This is an appeal from a judgment after verdict for $44,452.19, the contract price for drilling two oil wells by plaintiff for defendant, and from the order denying defendant's motion for a new trial. Well No. 7 was drilled under contract dated February 7, 1912. Well No. 6 was drilled under a contract dated December 31, 1912. Both wells were to be paid for by the foot. It is admitted that well No. 6 conformed to the contract, and that plaintiff is entitled to be paid the contract price therefor. All the difficulties in the case grow out of the contract for the drilling of well No. 7 and its relation to the second contract. The question is whether or not the plaintiff completed the well as required by the contract for the drilling of well No. 7, and, if not, whether said well was accepted by the defendant as completed in August, 1912, at which time plaintiff claims that it had sunk well No. 7 to a depth of 3,215 feet, and "into the oil sand," and had placed therein at the request of the defendant a perforated four-inch pipe; that the well was thereupon accepted as completed, but that five days thereafter, defendant having discovered that the well was crooked, returned it to the possession of the plaintiff to be straightened; that thereafter, for a year, the plaintiff was actively engaged in attempting to straighten the well, and in July, 1913, having straightened the well and sunk it to a depth of 3,241 feet — 26 feet farther than it was at the time it was accepted by the defendant — they had thus fully performed their contract. The case thus presented two main questions, that of acceptance and of completion. Plaintiff contends that the jury having found a general verdict in its favor, it must be considered to have found an acceptance, even though the special interrogatory requiring a finding thereon was unanswered, and this may well be true. ( Benson v. Southern Pac. Co., 177 Cal. 777, [ 171 P. 948].) Defendant claims that the evidence was insufficient to justify such a finding. On this subject, at the request of the plaintiff, the jury was instructed as follows: ". . . if you find from the evidence that the defendant accepted well No. 7 at 3,215 feet, and that the said defendant thereafter requested the plaintiff to straighten the hole and the casing in said well, and that the plaintiff thereupon proceeded so to do and actually did straighten the casing in said well in the manner as testified, in a workmanlike manner as provided for in said contract, and that the defendant refused to accept said well as straightened, you will then find that the plaintiff is entitled to judgment under the terms of the contract." The contract for drilling well No. 7 recited that it was the purpose of the parties to "drill a well for oil," and therein the plaintiff "agrees to drill a well on said land at the location indicated . . . into the oil sand or to a depth of 3,500 feet if required by said first party," etc. It provided that certain payments were to be made "60 days after the perforated casing is carried into the oil sand, or to 3,500 feet." This instruction completely ignores the question of actual drilling "into the oil sand or to a depth of 3,500 feet if required by said first party," and is based wholly upon plaintiff's theory of the case that well No. 7 was accepted as complete in August, 1912. But plaintiff's theory was not tenable. It is undisputed that five days after such alleged completion and acceptance the well was returned to plaintiff for further work thereon, which work continued for nearly a year. During the progress thereof the contract of December 31, 1912, for drilling well No. 6, was entered into by the parties, in which it is, in effect, expressly agreed that said well No. 7 was uncompleted and unaccepted, by the following provision therein contained: "It is further understood and agreed by the parties hereto, that the fifty per cent monthly payments herein provided for shall be suspended until the completion of that certain well on the property of the party of the first part known as well No. 7, on which the party of the second part is now drilling under an agreement dated February 7, 1912; but all payments so suspended shall become due and payable as agreed upon completion of said well No. 7. In the event well No. 7 cannot for any reason be completed according to its contract, then the said well herein provided for to be drilled shall be understood by the parties hereto to replace said well No. 7 and to be so accepted by the party of the first part as the well provided to be drilled in said contract of February 7, 1912." (Italics ours.) There was not only no sufficient evidence to justify a finding of acceptance in August, 1912, but in view of the contract of December 31, 1912, the jury might have been properly instructed that there was no acceptance and no completion of well No. 7 prior to December 31, 1912, and as no acceptance at any time after August, 1912, was claimed by plaintiff, the instruction complained of should not have been given. The case was tried and the jury instructed upon the theory that it was to construe the contracts involved, and to this end a number of rules of construction were given to the jury, and the refusal to give others is assigned as error. But the terms of the contracts being ascertained, the court should have construed the same and instructed the jury as to the meaning and effect thereof. ( Luckhart v. Ogden, 30 Cal. 547, 556; Swain v. Grangers' Union etc. Co., 69 Cal. 186, [10 P. 404]; Holloway v. McNear, 81 Cal. 154, 157, [22 P. 514].) It would serve no useful purpose to set out at length the various provisions of the contract for drilling wells Nos. 6 and 7. Suffice it to say that the contract for drilling well No. 7 provided that, in the event of the failure to drill that well to a sufficient depth, a well should be drilled in lieu thereof, and made certain stipulations in regard to the expenditures in drilling such well. The later contract of December 31, 1912, for the drilling of well No. 6, referred to the contract for drilling well No. 7, stating, in effect, as above quoted, that if No. 7 was not completed, No. 6 should be regarded as having been drilled in lieu thereof. The parties herein differ upon the question as to whether or not under a proper construction of these two contracts the defendant was entitled to credit upon the contract price for drilling the second well (No. 6) of the amount expended by it for materials, etc., furnished to the plaintiff while drilling said well, in the event that No. 7 was not completed, stipulated to be $17,077.78. The construction of these two contracts was a question of law for the court, and the jury should have been instructed that in the event it found that well No. 7 was not completed, the verdict should have been for the contract price for drilling well No. 6, less the stipulated credit of $17,077.78. Instruction No. 15, given at plaintiff's request, based upon the theory that such credit could not be allowed unless a mutual mistake in the execution of the contract of December 31, 1912, was proved by a preponderance of the evidence, was erroneous; as it was also to leave the jury to determine whether the contract of December 31, 1912, as executed, provided for such credit. In determining whether or not the plaintiff had completed its contract for well No. 7 when it was drilled to a depth of 3,241 feet and tendered to the defendant, we are required to construe the contract. At plaintiff's request the jury was instructed, ". . . if you find from the evidence that well No. 7, was drilled into oil sand to the depth alleged by the plaintiff, which is 3,241 feet, in accordance with the terms of the contract, and that the well was finished in a workmanlike manner, you must find for the plaintiff . . ." (Italics ours.) And again, "You are to determine whether well No. 7 was drilled into the oil sand according to such contract." And at defendant's request the jury was instructed, "If you find it to be a fact from the evidence introduced in this case that the term 'oil sand' means a 'sand-producing oil,' and that plaintiff did not drill into a sand 'producing oil,' " etc. While both parties thus induced the court to present the question of completion to the jury as a mixed question of law and fact, to be determined by them, a fair construction of the plaintiff's instructions left it to the jury to say that any drilling into any "oil sand" was a sufficient compliance with the contract. Construed in the light of the purpose and terms of the contract, the provision that the well should be drilled "into the oil sand or to a depth of three thousand five hundred feet if required by said first party," etc., was not complied with by drilling into any oil sand at any depth. The well was drilled to secure oil in paying quantities. The jury should at least have been instructed that "the oil sand" contemplated by the contract was producing oil sand, and that in default of such producing oil sand defendant was justified in requiring the well to be drilled to a depth of three thousand five hundred feet, unless the phrase "into the oil sand" has some other special local meaning, or customary construction, with reference to which the parties contracted. Both parties introduced evidence as to the meaning of the terms of the contract. We are, therefore, not called upon to consider the admissibility of such evidence, as to which we express no opinion. But where extrinsic evidence is introduced to aid in the construction of a contract, it is still the duty of the court to construe the contract in the light of such evidence. (12 L. R. A. 376, note; 1 Blashfield's Instructions to Juries, sec. 66, p. 131.) If such extrinsic facts are disputed, the jury must pass on these disputed facts. "The case may go to the jury with hypothetical instructions from the court to render a verdict one way if certain facts are found, and another way if the facts are found differently." (Id., sec. 66, p. 133.) The construction of the contract in the light of the real facts is a matter of law. As was said by this court in a recent case involving the use of extrinsic evidence to construe a will: "In such cases where the evidence of the facts is in conflict, it is permissible for . . . the jury, to find the facts. . . . But the application to the will itself of the facts found, admitted or established, present a question of legal construction, which is as purely a question of law as is the construction of the will without resort to extrinsic evidence. . . . Again, it is fundamental that in all cases where extrinsic evidence is admissible to aid in expounding the will, the evidence is limited to this single purpose. It is considered, for the purpose of explaining and interpreting the language of the will, and is never permitted to show a different intent or a different object from that disclosed (though perhaps obscurely) by the language of the will itself. (6 Wigmore on Evidence, pp. 2472-2474.)" ( Estate of Donnellan, 164 Cal. 14, 19, [ 127 P. 166]. See, also, Estate of Thomson, 165 Cal. 290, 296, [ 131 P. 1045]; First National Bank v. Bowers, 141 Cal. 253, [ 74 P. 856].)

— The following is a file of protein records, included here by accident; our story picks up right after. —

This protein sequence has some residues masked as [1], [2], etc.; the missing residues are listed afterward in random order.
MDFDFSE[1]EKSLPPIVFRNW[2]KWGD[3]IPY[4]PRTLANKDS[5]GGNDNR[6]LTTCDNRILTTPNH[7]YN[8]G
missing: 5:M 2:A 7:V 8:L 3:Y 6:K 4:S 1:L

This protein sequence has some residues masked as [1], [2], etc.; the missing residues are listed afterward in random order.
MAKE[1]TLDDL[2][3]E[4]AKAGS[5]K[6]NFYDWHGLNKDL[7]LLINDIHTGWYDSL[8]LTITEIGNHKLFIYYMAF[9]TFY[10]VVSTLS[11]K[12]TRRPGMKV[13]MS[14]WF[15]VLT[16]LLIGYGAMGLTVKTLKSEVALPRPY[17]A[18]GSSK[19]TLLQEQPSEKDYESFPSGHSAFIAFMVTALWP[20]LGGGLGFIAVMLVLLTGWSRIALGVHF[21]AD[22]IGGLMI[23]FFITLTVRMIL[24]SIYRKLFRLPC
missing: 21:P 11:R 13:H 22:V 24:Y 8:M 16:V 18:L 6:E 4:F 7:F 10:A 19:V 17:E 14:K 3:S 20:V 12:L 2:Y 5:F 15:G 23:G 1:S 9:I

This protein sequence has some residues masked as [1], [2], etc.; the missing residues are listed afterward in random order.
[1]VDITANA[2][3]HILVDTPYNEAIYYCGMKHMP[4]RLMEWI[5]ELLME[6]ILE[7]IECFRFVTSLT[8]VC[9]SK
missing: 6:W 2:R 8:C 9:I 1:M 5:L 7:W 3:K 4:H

The question of the completion of the well being thus submitted to the jury as a mixed question of law and of fact, appellant contends that the evidence was insufficient to justify the finding of the jury that the well was completed. Inasmuch as the jury was clothed with no power to incorrectly decide the law, we must, in considering this contention, assume that they applied the law correctly to the facts. In other words, we must assume that they correctly construed the contract and applied that construction to the facts as presented to them. The contract, as we construe it, required the drilling of the well into producing oil sand, that is, sand-producing oil in reasonably paying quantities, and in default of such a showing of oil to continue to drill the well to a depth of three thousand five hundred feet if required by the defendant. The question, then, is, Does the evidence justify the finding of the jury that the plaintiff completed the well by drilling the same into producing oil sand? The theory of the plaintiff is that it had drilled a well "into the oil sand" when it had attained the depth of 3,215 feet, that the well was then accepted and returned to it merely for straightening, and that when they had straightened the well and again sunk it to a depth of 3,215 feet they had completed the well, in that it was again just as far into the oil sand as it was in the first instance. The defendant denied that it ever accepted the well or ever considered it as completed or ever took it over as completed. It is admitted by the plaintiff that it never tested the oil well either by pumping or bailing. It is shown beyond question that the well never produced any oil and that no oil was ever taken therefrom except the oil that was pumped into it for the purpose of testing it. In the effort to straighten and deepen the well the point of 3,215 feet was passed at least four times; that is to say, by reason of loss of tools and other defects in the well it was necessary to go back and redrill the well, and in so doing the well was drilled past this point at least four times. Plaintiff's general manager testified that they had no log of any of these drillings which showed any oil sand; that when the well had reached a depth of 3,241 feet it was in blue shale. The log of the original drilling to a depth of 3,215 feet was lost as to the drilling for the last week or two, in July and August, 1912, and the only testimony offered as to the showing of oil sand was the testimony of some of the well drillers and of plaintiff's general manager. One of these drillers testified that in his opinion the well showed signs of oil sand for about ten feet. On cross-examination he admitted that the rotary drill might show signs of oil sand long after it had been passed through, and that a showing of ten feet of oil sand by a rotary drill might mean only four or five feet of oil sand. If it is true that there were four or five feet of producing oil sand at about 3,215 feet, the fact remains that the plaintiff, upon whom the burden lay of showing that such sand was producing sand, made no effort to test the well. It would seem that this was a case for the application of the doctrine that where weaker and less satisfactory evidence is offered, when it appears that stronger and more satisfactory was within the power of the party, the evidence offered should be viewed with distrust. (Code Civ. Proc., sec. 2061, subd. 7.) But viewed in the light of the conduct of the parties subsequent to the alleged acceptance of the well, it is clear that the well was never completed. If we assume in favor of the respondent that when the contract of December 31st referred to well No. 7 as uncompleted, it had reference to the fact that the well was crooked and in a process of being straightened and that when straightened to a depth of 3,215 feet it would be considered by the parties as complete, we are met by a great many difficulties. On March 13, 1913, the plaintiff entered into a contract with two subcontractors to drill well No. 7 to a depth of three thousand three hundred feet. No good reason for making this contract is offered consistent with the theory that the well was to be completed when down to a depth of 3,215 feet and straight. There was correspondence between the plaintiff and defendant in regard to the completion of well No. 7. On May 31, 1913, plaintiff wrote the defendant: "We are undecided whether to go on and try and finish No. 7 or not. If we do not finish No. 7, the string of four and a quarter inch casing which is in No. 7 could be used on No. 6. We have some drillers who are very anxious to take another labor contract to finish No. 7. They say they are pretty sure of finishing well No. 7, but we are pretty badly disgusted with this well and will hold up the contract until the writer sees you. We have about concluded that if your company will pay us for No. 6 at the contract price of $6.50 per foot, then we will quit No. 7 as it is, and by doing that the string of four and a quarter inch casing could go to No. 6 and we would drill a new well for No. 7 under No. 7 contract. But if your company wants to hold up the payment on No. 6 until No. 7 is completed, we will take one more chance in contracting the completion of No. 7. There is a chance, although small, of finishing No. 7. But if your company would prefer to have a new well drilled we will start drilling on a new well, or you may take No. 7 as it is and pay us for No. 6 at the contract price and wait until you finish No. 6, and then the condition may be favorable for your going ahead with No. 7." Plaintiff's general manager, Mr. Edwards, testified that on June 4 or 5, 1913, he made defendant a proposition that "if they would accept No. 6 and pay for it at the contract price and release me on well No. 7 that I would accept it. I also stated that the outlook of finishing well No. 7 was very discouraging; that we had been working on it pretty nearly a year and had not made any headway toward getting it finished, and we would either drill a new well to replace No. 7, or take another chance of going ahead and finishing, or I believe I told them at that time I would take one more chance of finishing it under some new men who thought very strongly that they could finish the well. That was Mr. Chappis and Mr. Gibson. They didn't accept my proposition, so I put my men on No. 7 and went to work again." Mr. Chappis testified that when he went to work on well No. 7 the tools went down somewhere in the neighborhood of 3,217 to 3,220 feet. The evidence, therefore, is insufficient to justify the finding of the jury that the well was drilled into the oil sand according to the contract.